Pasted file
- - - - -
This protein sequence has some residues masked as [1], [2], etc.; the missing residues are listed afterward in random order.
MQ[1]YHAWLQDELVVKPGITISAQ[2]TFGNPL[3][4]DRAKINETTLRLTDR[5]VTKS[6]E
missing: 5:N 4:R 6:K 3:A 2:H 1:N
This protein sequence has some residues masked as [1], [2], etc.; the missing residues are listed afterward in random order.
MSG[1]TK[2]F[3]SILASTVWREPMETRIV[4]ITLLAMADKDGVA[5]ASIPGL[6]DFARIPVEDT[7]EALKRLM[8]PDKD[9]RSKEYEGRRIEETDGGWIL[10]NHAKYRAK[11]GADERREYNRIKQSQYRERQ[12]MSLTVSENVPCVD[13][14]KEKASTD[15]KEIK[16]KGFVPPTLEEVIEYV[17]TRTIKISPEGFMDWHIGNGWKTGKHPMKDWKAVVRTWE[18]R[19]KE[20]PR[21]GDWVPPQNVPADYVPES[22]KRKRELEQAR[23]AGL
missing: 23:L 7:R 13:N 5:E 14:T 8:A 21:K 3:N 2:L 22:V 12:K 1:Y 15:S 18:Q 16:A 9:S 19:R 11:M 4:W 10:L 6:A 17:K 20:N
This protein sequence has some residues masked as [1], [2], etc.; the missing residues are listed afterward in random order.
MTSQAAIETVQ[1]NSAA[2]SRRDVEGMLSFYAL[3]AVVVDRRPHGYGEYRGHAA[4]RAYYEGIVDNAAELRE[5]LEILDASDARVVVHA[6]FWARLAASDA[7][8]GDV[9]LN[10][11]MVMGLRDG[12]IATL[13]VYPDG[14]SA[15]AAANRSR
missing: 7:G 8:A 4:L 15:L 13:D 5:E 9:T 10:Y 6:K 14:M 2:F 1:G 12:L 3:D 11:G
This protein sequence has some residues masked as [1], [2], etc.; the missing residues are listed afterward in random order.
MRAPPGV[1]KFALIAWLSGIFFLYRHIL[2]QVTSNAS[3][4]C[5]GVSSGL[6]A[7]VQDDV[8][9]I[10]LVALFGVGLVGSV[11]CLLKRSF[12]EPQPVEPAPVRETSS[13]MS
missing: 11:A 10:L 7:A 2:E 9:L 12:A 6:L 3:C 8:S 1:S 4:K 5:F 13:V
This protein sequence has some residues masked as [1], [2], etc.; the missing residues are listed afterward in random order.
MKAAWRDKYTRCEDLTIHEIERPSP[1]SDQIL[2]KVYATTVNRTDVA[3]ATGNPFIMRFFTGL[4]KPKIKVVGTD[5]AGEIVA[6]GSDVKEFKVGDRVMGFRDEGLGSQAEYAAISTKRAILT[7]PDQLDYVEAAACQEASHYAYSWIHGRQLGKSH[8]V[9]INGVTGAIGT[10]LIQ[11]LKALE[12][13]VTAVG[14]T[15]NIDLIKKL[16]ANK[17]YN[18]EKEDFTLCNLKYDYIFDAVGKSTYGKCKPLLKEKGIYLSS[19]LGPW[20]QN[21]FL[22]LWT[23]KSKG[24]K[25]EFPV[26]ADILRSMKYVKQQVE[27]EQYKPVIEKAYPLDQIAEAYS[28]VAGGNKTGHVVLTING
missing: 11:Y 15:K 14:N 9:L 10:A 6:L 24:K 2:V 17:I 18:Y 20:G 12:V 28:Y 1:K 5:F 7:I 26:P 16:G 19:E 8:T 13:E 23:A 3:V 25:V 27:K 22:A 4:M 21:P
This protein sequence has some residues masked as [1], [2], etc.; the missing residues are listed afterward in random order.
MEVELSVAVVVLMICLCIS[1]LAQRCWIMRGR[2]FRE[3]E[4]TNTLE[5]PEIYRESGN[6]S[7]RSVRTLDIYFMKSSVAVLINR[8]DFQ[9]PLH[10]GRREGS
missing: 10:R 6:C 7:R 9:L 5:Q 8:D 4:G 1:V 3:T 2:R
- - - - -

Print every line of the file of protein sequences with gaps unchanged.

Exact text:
This protein sequence has some residues masked as [1], [2], etc.; the missing residues are listed afterward in random order.
MQ[1]YHAWLQDELVVKPGITISAQ[2]TFGNPL[3][4]DRAKINETTLRLTDR[5]VTKS[6]E
missing: 5:N 4:R 6:K 3:A 2:H 1:N
This protein sequence has some residues masked as [1], [2], etc.; the missing residues are listed afterward in random order.
MSG[1]TK[2]F[3]SILASTVWREPMETRIV[4]ITLLAMADKDGVA[5]ASIPGL[6]DFARIPVEDT[7]EALKRLM[8]PDKD[9]RSKEYEGRRIEETDGGWIL[10]NHAKYRAK[11]GADERREYNRIKQSQYRERQ[12]MSLTVSENVPCVD[13][14]KEKASTD[15]KEIK[16]KGFVPPTLEEVIEYV[17]TRTIKISPEGFMDWHIGNGWKTGKHPMKDWKAVVRTWE[18]R[19]KE[20]PR[21]GDWVPPQNVPADYVPES[22]KRKRELEQAR[23]AGL
missing: 23:L 7:R 13:N 5:E 14:T 8:A 21:K 3:N 2:L 22:V 12:K 1:Y 15:S 18:Q 16:A 9:S 19:R 11:M 4:W 10:L 6:A 17:K 20:N
This protein sequence has some residues masked as [1], [2], etc.; the missing residues are listed afterward in random order.
MTSQAAIETVQ[1]NSAA[2]SRRDVEGMLSFYAL[3]AVVVDRRPHGYGEYRGHAA[4]RAYYEGIVDNAAELRE[5]LEILDASDARVVVHA[6]FWARLAASDA[7][8]GDV[9]LN[10][11]MVMGLRDG[12]IATL[13]VYPDG[14]SA[15]AAANRSR
missing: 7:G 8:A 4:L 15:L 13:D 5:E 9:T 10:Y 6:K 14:M 2:F 1:G 12:L 3:D 11:G
This protein sequence has some residues masked as [1], [2], etc.; the missing residues are listed afterward in random order.
MRAPPGV[1]KFALIAWLSGIFFLYRHIL[2]QVTSNAS[3][4]C[5]GVSSGL[6]A[7]VQDDV[8][9]I[10]LVALFGVGLVGSV[11]CLLKRSF[12]EPQPVEPAPVRETSS[13]MS
missing: 11:A 10:L 7:A 2:E 9:L 12:A 6:L 3:C 8:S 1:S 4:K 5:F 13:V
This protein sequence has some residues masked as [1], [2], etc.; the missing residues are listed afterward in random order.
MKAAWRDKYTRCEDLTIHEIERPSP[1]SDQIL[2]KVYATTVNRTDVA[3]ATGNPFIMRFFTGL[4]KPKIKVVGTD[5]AGEIVA[6]GSDVKEFKVGDRVMGFRDEGLGSQAEYAAISTKRAILT[7]PDQLDYVEAAACQEASHYAYSWIHGRQLGKSH[8]V[9]INGVTGAIGT[10]LIQ[11]LKALE[12][13]VTAVG[14]T[15]NIDLIKKL[16]ANK[17]YN[18]EKEDFTLCNLKYDYIFDAVGKSTYGKCKPLLKEKGIYLSS[19]LGPW[20]QN[21]FL[22]LWT[23]KSKG[24]K[25]EFPV[26]ADILRSMKYVKQQVE[27]EQYKPVIEKAYPLDQIAEAYS[28]VAGGNKTGHVVLTING
missing: 11:Y 15:K 14:N 9:L 10:A 6:L 24:K 2:V 17:I 18:Y 20:G 12:V 28:Y 1:K 5:F 7:I 26:P 16:G 19:E 8:T 13:E 23:A 3:V 25:V 27:K 22:A 4:M 21:P
This protein sequence has some residues masked as [1], [2], etc.; the missing residues are listed afterward in random order.
MEVELSVAVVVLMICLCIS[1]LAQRCWIMRGR[2]FRE[3]E[4]TNTLE[5]PEIYRESGN[6]S[7]RSVRTLDIYFMKSSVAVLINR[8]DFQ[9]PLH[10]GRREGS
missing: 10:R 6:C 7:R 9:L 5:Q 8:D 4:G 1:V 3:T 2:R